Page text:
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'Herd Behavior' Makes BoE Action a Closer Call

The Bank of England
Andrew Holt | Photographer's Choice | Getty Images
The Bank of England

After a string of better-than-expected economic data for the U.K. in recent weeks, many are expecting the Bank of England to keep stimulus measures unchanged at its policy meeting this week. But a rate cut from the European Central Bank and a sell-off in commodities has made it much harder to predict what would happen, according to analysts.

"We see slightly greater scope for a policy change this month," Philip Rush, an analyst at Nomura said in a recent research note.

A commodity sell-off in oil and metals, which began last month, means inflation is likely to be tempered in the near term, according to Rush, giving the Bank of England an opportunity to roll out new stimulus measures to boost the moribund economy.

(Read More: Despite Uptick, UK Austerity Isn't Working)

"We expect the decision to be close," Kevin Daly and Sebastian Graves, analysts at Goldman Sachs wrote on Friday.

"In expanding and extending the FLS (Funding for Lending Scheme) , the BoE – together with the U.K. Treasury – has already delivered more credit easing. Our central case is that the MPC (Monetary Policy Committee) will judge this easing to be sufficient for now and leave monetary policy unchanged at its May meeting."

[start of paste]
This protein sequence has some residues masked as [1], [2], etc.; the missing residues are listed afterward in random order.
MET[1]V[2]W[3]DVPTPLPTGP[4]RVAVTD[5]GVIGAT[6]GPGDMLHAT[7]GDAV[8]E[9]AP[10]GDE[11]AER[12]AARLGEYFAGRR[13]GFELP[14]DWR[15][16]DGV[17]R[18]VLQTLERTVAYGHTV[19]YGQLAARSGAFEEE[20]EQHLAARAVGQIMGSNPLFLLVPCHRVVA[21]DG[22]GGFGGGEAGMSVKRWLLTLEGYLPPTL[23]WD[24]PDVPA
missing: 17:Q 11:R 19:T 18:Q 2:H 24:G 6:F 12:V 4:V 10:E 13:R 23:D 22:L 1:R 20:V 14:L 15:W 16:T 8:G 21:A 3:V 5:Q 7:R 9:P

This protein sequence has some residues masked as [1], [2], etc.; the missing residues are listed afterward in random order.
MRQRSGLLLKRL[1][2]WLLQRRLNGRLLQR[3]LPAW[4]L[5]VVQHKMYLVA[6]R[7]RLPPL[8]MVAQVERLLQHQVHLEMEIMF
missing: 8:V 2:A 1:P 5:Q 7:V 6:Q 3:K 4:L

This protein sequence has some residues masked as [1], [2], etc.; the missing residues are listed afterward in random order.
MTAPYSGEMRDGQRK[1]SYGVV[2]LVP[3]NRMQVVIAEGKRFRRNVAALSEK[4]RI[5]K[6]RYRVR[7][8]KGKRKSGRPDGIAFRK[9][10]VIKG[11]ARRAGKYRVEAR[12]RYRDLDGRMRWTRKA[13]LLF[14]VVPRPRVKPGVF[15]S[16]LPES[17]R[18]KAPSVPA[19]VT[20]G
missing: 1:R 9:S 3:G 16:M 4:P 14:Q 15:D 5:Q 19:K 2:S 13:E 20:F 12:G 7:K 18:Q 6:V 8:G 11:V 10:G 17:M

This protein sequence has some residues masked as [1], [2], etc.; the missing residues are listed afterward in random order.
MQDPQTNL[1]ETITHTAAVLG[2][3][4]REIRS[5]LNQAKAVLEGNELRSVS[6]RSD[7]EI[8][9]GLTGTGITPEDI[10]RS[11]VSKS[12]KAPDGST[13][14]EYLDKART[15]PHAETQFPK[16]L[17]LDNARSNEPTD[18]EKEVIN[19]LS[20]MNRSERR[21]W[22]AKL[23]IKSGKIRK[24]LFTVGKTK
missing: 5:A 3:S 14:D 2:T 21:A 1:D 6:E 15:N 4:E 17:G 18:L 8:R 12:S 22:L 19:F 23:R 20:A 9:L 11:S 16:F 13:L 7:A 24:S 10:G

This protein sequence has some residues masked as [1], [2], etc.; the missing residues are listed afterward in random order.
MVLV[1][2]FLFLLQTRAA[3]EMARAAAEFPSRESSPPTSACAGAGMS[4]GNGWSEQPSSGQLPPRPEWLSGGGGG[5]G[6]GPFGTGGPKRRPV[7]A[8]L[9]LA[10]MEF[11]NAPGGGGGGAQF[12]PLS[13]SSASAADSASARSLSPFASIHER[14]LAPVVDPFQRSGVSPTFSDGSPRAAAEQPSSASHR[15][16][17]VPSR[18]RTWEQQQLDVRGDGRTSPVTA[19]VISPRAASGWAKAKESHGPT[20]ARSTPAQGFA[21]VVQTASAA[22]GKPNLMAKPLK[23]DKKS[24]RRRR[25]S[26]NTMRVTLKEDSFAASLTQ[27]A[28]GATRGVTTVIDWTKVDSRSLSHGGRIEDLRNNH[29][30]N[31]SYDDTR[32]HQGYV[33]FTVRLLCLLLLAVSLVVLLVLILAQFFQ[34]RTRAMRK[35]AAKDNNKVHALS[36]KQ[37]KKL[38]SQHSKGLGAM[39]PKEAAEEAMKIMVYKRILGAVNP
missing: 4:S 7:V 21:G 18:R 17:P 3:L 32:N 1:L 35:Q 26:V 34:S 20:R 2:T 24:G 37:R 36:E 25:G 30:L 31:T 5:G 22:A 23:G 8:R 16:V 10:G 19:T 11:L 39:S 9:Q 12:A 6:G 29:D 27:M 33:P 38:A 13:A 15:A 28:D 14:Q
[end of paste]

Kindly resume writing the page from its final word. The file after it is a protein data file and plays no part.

The Bank of England at its last meeting said that it would not add to the 375 billion pounds ($582 billion) of government bonds it purchased from March 2009 to October 2012, and that it would keep interest rates at a record low 0.5 percent.

At each of the last three policy meetings, members have voted 6-3 to keep policy unchanged. But the three dissenting voices, including Mervyn King - the BoE's outgoing governor – have voted to increase quantitative easing by an extra 25 billion pounds.

The lack of action by the Bank of England to expand monetary policy, comes at a time when other central banks aren't sitting back. The European Central Bank and the Reserve Bank of Australia have both cut interest rates by a quarter point in the last week on growth concerns, while the Bank of Japan has pledging to double its government bond holdings in two years.

(Read More: ECB's Liikanen: We're Ready and Able to Act)

"Only a week ago, the near-universal consensus was that the Bank of England would leave policy unchanged," Brian Hilliard, an analyst at Societe Generale said in a research note.

"Two aspects of [the ECB's] move are pertinent to the U.K. monetary policy outlook. First, the reason for the cut was a weakening of euro area growth prospects, which raises some questions for later in the year about the U.K. growth outlook. Second, markets often expect herd behavior from central banks."

(Read More:Europe Growth Data Have Been Way Off Mark )

A little "spice" has been added to this Thursday's decision, according to Hilliard but he base case still remains for the BoE to leave its policy unchanged, at least until new governor Mark Carney is installed this July.

The Bank of England's latest interest rate decision is due Thursday at 12 noon London time.

By CNBC.com's Matt Clinch; Follow him on Twitter @mattclinch81

Contact Europe: Economy

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